Most equestrians find themselves in the position of choosing or designing horse stalls at some point. Basic horse stall designs are quite similar: In most cases, stalls are square or rectangular areas inside a barn. All stall designs serve as shelter, most take the horse’s safety in mind, and the best also provide comfort for the horse. Safety and convenience for the handler are also some considerations. Whether you are building a barn or choosing a boarding stable, there are quite a few things to keep in mind. Here are our top tips for selecting the right stall for your horse.
When selecting a stall, be sure that you choose one that’s large enough for your horse. If you are housing a pony or a small horse, then a simple ten foot square (10x10) stall might be large enough. For a full-size horse that will be spending time in the stall each day, you’ll need to provide more room. A 12-foot square stall might not look that much larger, but it provides 40% more space for your horse to do all his daily activities in – eating, drinking, sleeping, and of course, expelling waste. A 10x14 stall also provides that additional space, plus it offers a little bit more length for walking and turning. If your horse is a draft cross or a full draft, then consider 10x14 as the minimum stall size, and do your best to give him a space that’s 12x16 or larger.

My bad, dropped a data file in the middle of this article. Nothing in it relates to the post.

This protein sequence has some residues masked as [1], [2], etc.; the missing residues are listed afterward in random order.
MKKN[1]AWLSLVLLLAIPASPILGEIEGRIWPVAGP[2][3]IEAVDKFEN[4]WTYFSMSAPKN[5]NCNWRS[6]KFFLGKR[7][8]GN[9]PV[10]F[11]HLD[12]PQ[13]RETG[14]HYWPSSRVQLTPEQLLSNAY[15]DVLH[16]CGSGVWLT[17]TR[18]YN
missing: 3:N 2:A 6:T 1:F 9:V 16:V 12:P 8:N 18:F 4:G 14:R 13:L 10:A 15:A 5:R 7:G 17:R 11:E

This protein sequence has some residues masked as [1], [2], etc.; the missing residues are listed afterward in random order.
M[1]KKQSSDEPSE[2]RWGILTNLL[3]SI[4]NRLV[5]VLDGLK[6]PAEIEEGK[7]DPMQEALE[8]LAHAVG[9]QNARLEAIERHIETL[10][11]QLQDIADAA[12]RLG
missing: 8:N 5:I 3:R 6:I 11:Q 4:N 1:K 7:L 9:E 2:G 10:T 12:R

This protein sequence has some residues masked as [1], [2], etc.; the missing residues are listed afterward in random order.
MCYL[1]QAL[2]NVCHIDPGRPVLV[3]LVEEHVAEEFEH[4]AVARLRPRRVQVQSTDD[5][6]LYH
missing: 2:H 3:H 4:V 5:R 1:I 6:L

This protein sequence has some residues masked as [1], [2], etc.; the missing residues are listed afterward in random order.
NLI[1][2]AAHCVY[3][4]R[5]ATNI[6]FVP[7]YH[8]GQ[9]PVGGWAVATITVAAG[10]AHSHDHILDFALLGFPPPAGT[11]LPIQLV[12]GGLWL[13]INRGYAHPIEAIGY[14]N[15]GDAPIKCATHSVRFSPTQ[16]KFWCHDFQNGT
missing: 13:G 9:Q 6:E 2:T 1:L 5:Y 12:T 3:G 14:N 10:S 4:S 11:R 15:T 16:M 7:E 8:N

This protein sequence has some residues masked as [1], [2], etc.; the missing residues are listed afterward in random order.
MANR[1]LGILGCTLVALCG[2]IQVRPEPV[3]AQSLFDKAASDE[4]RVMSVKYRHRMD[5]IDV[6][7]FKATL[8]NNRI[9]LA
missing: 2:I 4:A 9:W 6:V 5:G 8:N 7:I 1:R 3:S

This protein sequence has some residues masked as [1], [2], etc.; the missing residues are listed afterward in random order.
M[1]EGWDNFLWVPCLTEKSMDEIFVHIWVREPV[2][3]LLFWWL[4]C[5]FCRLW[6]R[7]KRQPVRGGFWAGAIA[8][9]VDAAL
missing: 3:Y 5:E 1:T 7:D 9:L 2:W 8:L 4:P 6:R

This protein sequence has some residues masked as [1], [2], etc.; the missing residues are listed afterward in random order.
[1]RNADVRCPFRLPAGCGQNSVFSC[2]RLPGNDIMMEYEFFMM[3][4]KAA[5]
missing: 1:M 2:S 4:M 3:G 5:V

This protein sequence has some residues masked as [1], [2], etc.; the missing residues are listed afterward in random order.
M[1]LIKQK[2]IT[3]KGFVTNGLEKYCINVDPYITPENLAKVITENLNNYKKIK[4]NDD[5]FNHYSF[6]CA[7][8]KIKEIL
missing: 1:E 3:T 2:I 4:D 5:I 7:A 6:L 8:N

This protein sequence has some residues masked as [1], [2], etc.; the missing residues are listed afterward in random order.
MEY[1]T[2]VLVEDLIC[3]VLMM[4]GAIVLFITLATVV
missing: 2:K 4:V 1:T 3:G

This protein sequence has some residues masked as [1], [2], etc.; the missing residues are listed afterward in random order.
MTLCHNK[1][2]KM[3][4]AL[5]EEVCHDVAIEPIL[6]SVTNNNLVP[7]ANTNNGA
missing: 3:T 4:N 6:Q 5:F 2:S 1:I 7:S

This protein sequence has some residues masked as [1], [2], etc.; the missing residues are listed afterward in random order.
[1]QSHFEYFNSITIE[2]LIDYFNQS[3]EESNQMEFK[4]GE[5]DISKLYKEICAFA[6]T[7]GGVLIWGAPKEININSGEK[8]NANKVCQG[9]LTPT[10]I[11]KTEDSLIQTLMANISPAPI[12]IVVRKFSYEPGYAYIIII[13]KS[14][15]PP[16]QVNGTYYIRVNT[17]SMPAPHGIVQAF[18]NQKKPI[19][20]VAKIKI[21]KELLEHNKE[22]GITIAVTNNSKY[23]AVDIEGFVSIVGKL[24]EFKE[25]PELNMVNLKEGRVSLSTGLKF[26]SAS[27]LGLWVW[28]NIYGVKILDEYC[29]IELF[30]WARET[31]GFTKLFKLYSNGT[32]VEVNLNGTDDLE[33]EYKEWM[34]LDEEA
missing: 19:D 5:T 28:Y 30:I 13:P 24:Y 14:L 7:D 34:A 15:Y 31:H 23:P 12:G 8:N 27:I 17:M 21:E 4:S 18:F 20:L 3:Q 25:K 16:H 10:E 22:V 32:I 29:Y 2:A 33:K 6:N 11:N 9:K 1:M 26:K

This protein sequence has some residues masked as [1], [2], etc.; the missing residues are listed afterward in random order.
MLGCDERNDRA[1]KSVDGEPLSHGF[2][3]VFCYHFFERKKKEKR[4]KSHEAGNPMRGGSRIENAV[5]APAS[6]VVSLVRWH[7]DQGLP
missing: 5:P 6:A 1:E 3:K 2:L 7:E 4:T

Comfort and Cleanliness
Rubber stall mats are a must, and adequate drainage is also vital. Adding lots of bedding, i.e. fluffy pine shavings, is also essential, as this absorbs moisture and helps to prevent your horse from slipping. In addition, keeping your horse’s stall deeply bedded with plenty of dry material will help to keep him clean and comfortable.
Whether you’re the one who cleans your horse’s stall, or if it’s up to someone else, make sure that it is cleaned frequently – even if you’re not terribly worried about manure stains. There are a couple of reasons that this is so important. First, when urine and feces sit at the bottom of a stall, they begin to break down and produce ammonia, which can harm your horse’s respiratory system, especially when he lies down to rest.
Second, your horse is likely to drop some hay on the ground and eat it – and you don’t want him getting sick from eating hay that has been soaked in urine or covered in feces.
Something to Do
Horses are hard-wired for constant nibbling, so providing plenty of grass hay and an unlimited amount of water are vital considerations. Additionally, hanging a few toys in the stall can really help, as can the presence of a friendly stable mate or two!
Availability of Turnout / Arena
No matter how cushy and clean, your horse’s stall should be vacant for a while each day while he is out being a horse! Exercise is vital to his physical and mental wellbeing. Even when inclement weather makes turnout or riding unsafe, you should walk your horse up and down indoors to prevent problems including devastating stall boredom!